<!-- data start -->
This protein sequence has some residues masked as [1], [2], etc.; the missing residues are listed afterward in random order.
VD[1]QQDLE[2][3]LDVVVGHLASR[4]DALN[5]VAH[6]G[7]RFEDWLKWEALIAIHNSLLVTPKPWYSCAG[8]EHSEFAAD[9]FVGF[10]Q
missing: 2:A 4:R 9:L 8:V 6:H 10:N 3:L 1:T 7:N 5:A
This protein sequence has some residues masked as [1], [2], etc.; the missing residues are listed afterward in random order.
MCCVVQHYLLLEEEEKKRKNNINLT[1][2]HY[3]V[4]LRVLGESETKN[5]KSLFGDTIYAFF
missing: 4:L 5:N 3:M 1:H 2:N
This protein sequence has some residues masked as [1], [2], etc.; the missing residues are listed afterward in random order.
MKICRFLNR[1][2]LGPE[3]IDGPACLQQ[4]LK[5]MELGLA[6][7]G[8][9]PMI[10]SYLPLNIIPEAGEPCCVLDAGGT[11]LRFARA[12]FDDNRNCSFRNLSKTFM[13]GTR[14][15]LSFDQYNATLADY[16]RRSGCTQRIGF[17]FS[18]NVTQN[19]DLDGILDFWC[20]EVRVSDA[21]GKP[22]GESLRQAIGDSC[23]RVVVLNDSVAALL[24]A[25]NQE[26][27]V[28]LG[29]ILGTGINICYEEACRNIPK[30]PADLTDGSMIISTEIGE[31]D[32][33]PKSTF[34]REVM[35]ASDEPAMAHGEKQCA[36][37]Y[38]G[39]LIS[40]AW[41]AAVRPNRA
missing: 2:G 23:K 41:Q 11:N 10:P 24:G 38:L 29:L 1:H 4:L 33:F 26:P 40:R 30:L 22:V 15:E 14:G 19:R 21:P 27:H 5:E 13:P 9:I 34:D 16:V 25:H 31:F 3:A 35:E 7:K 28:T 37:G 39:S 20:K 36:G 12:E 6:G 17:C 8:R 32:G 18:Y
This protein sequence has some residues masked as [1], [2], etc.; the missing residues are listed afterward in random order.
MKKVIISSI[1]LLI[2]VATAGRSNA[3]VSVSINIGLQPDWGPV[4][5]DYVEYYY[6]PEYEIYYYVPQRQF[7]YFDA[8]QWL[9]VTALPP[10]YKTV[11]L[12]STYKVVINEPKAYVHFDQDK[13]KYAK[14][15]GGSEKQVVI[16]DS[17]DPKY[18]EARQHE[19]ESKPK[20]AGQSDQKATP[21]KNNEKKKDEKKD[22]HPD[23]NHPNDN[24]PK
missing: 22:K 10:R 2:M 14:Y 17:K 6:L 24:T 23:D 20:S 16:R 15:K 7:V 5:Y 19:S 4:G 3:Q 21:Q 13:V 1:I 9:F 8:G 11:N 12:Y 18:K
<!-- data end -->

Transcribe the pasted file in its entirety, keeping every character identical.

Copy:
This protein sequence has some residues masked as [1], [2], etc.; the missing residues are listed afterward in random order.
VD[1]QQDLE[2][3]LDVVVGHLASR[4]DALN[5]VAH[6]G[7]RFEDWLKWEALIAIHNSLLVTPKPWYSCAG[8]EHSEFAAD[9]FVGF[10]Q
missing: 2:A 4:R 9:L 8:V 6:H 10:N 3:L 1:T 7:N 5:A
This protein sequence has some residues masked as [1], [2], etc.; the missing residues are listed afterward in random order.
MCCVVQHYLLLEEEEKKRKNNINLT[1][2]HY[3]V[4]LRVLGESETKN[5]KSLFGDTIYAFF
missing: 4:L 5:N 3:M 1:H 2:N
This protein sequence has some residues masked as [1], [2], etc.; the missing residues are listed afterward in random order.
MKICRFLNR[1][2]LGPE[3]IDGPACLQQ[4]LK[5]MELGLA[6][7]G[8][9]PMI[10]SYLPLNIIPEAGEPCCVLDAGGT[11]LRFARA[12]FDDNRNCSFRNLSKTFM[13]GTR[14][15]LSFDQYNATLADY[16]RRSGCTQRIGF[17]FS[18]NVTQN[19]DLDGILDFWC[20]EVRVSDA[21]GKP[22]GESLRQAIGDSC[23]RVVVLNDSVAALL[24]A[25]NQE[26][27]V[28]LG[29]ILGTGINICYEEACRNIPK[30]PADLTDGSMIISTEIGE[31]D[32][33]PKSTF[34]REVM[35]ASDEPAMAHGEKQCA[36][37]Y[38]G[39]LIS[40]AW[41]AAVRPNRA
missing: 2:G 23:K 41:Q 11:N 10:P 24:G 38:L 29:L 1:H 4:L 33:F 26:P 40:R 30:L 22:V 15:E 14:G 19:R 21:P 27:H 5:E 13:P 9:I 34:D 16:V 25:H 31:F 3:A 35:E 7:K 28:T 37:G 39:S 20:K 36:G 12:E 6:G 17:C 8:R 32:G 18:Y
This protein sequence has some residues masked as [1], [2], etc.; the missing residues are listed afterward in random order.
MKKVIISSI[1]LLI[2]VATAGRSNA[3]VSVSINIGLQPDWGPV[4][5]DYVEYYY[6]PEYEIYYYVPQRQF[7]YFDA[8]QWL[9]VTALPP[10]YKTV[11]L[12]STYKVVINEPKAYVHFDQDK[13]KYAK[14][15]GGSEKQVVI[16]DS[17]DPKY[18]EARQHE[19]ESKPK[20]AGQSDQKATP[21]KNNEKKKDEKKD[22]HPD[23]NHPNDN[24]PK
missing: 22:K 10:R 2:M 14:Y 17:K 6:L 24:T 23:D 20:S 16:R 15:K 7:V 5:Y 19:S 4:G 3:Q 21:Q 13:V 1:I 9:F 8:G 11:N 12:Y 18:K